The Food and Drug Administration approved the therapy from Novartis called Kymriah, in children and young adults with acute lymphoblastic leukemia whose disease has come back in spite of previous treatments.
This article first appeared August 30, 2017 on Kaiser Health News.
By Liz Szabo
The country’s first approved gene therapy — approved Wednesday to fight leukemia that resists standard therapies — will cost $475,000 for a one-time treatment, its manufacturer announced.
Switzerland-based Novartis, which makes the innovative therapy, announced that the drug will cost nothing if patients fail to benefit in the first month.
The Food and Drug Administration approved the therapy, called Kymriah, in children and young adults with acute lymphoblastic leukemia whose disease has come back in spite of previous treatments. These patients typically have a poor prognosis, surviving three to nine months, according to Novartis.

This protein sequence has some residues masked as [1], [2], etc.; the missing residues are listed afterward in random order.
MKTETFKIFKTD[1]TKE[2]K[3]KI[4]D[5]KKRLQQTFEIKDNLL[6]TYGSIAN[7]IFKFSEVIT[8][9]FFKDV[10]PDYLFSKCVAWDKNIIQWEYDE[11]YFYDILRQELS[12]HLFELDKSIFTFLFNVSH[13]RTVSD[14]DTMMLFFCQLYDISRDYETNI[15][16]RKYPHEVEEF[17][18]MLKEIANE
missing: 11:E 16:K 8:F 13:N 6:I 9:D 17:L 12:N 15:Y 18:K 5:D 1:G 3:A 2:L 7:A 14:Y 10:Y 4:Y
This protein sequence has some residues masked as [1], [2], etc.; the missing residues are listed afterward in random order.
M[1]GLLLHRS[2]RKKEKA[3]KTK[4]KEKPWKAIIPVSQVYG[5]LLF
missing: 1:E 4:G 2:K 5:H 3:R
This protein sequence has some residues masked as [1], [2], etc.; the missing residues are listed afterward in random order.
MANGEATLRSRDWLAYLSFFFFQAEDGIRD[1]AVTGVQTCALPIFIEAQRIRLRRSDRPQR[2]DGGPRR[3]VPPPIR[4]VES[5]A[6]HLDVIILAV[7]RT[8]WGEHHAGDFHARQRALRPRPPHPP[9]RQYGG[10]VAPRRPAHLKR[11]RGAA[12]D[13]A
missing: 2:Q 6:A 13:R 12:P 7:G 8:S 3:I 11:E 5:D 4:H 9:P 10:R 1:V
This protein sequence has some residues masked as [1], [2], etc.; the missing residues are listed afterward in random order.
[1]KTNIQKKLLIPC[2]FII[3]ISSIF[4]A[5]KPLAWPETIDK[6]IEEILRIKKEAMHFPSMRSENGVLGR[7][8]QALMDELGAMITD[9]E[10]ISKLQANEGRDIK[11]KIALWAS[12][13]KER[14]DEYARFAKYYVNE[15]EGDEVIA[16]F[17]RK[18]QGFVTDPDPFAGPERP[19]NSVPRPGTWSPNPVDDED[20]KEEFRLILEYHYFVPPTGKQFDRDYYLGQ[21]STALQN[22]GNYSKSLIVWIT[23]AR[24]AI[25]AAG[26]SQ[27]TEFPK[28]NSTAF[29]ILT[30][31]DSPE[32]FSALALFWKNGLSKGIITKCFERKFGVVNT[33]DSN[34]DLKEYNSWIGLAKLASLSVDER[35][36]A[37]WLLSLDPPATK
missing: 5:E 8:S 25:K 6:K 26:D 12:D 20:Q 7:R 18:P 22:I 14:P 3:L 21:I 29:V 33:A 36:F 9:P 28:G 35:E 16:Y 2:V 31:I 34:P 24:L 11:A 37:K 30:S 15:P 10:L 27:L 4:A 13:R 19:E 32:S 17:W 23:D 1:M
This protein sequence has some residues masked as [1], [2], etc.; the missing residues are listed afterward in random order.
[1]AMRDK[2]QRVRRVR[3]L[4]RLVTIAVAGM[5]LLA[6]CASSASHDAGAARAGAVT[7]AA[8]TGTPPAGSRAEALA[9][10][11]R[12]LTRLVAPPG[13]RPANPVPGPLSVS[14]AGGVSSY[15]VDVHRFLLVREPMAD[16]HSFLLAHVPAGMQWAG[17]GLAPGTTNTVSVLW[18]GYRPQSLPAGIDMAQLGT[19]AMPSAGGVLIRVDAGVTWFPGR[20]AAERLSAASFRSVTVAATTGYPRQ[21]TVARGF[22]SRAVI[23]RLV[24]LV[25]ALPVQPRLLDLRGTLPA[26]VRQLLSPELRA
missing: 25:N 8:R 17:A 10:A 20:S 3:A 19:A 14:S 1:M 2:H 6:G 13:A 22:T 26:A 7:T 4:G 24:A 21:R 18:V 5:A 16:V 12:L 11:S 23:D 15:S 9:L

In the study that led to Kymriah’s approval, 83 percent of patients went into remission within three months, according to the FDA. Novartis estimates about 600 patients a year would be eligible for the treatment, which belongs to a class of drugs known as CAR T-cell therapies.
Kymriah treats cancer in an entirely new way. The individualized approach involves harvesting cancer patients’ immune cells, genetically engineering them, then returning them to patients’ bodies. The genetic engineering process aims to rev up patients’ immune systems to better fight cancer.
Kaiser Health News is a national health policy news service that is part of the nonpartisan Henry J. Kaiser Family Foundation.